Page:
The … industrialization of camera technology only carried out a promise inherent in photography from its very beginning: to democratize all experiences by translating them into images.
- Susan Sontag, On Photography
Such democratization’s most-obvious expression, its adherents might say, is the photoblog. There’s no obvious shortage of them —a href=”http://www.photoblogs.org/”>photoblogs.org</a> currently lists over 1100, with new ones being added four or five each day.
The aforementioned site bills itself as a guide to “high-quality photoblogs.” Their definition of “high quality” leaves me skeptical. They cite four criteria in their FAQ:
- Photo Quality
- Photo Freshness
- Photo Quantity
The sub-criterion for “quality” is simply stated “are the photos well done?” For the sake of democratic breadth (or was it really to patronize demographics?), they seem to be aiming awfully low.
The last two are more troublesome, because they imply that volume equates to quality. Personally, I’d rather find a website with two amazing photos than a website that floods the webspace with hundreds of repetetive and uninspired ones. Yet it’s precisesly the latter type that seems to dominate, with “new photos every day” being held-aloft as the zenith of photographic excellence.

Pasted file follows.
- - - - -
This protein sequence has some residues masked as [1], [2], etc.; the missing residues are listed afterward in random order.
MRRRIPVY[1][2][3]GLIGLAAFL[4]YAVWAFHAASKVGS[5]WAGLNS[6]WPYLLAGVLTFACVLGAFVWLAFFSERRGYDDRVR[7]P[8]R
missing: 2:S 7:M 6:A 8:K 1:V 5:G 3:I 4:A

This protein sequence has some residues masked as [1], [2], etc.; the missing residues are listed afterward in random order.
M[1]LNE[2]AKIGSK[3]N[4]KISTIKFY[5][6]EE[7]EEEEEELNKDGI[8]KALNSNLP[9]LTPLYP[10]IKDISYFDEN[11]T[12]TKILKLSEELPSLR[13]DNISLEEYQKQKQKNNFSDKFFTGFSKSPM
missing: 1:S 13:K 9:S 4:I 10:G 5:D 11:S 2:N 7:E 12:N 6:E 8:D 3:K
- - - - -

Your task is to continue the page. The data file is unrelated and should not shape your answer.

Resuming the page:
It’s a disease that seems to have infected even sites like 21mm.net where there are genuinely good photos amid a mass of banal ones. Are the photobloggers simply unable to distinguish?
One might argue that this torrent of “unaffected” imagery is needed in order to create some as-yet-unnamed New Aesthetic — I find it more fashion statement than artistic movement. The photos I find in the top100 sites all seem to cave-into the pattern of “conform and confirm,” either pounding on familiar safe notions (flowers and vividly-colored fruits, one-light nudes on black, raggedly texture-filled homeless people), or worse getting caught-up in the factory-manufactured signifiers of “quirky” and “independant” photography (toy cameras & lomos, cross-processing, rock bands).
I wonder if anyone has yet undertaken any kind of sustained, rigourous attempt to deconstruct the photoblogiverse.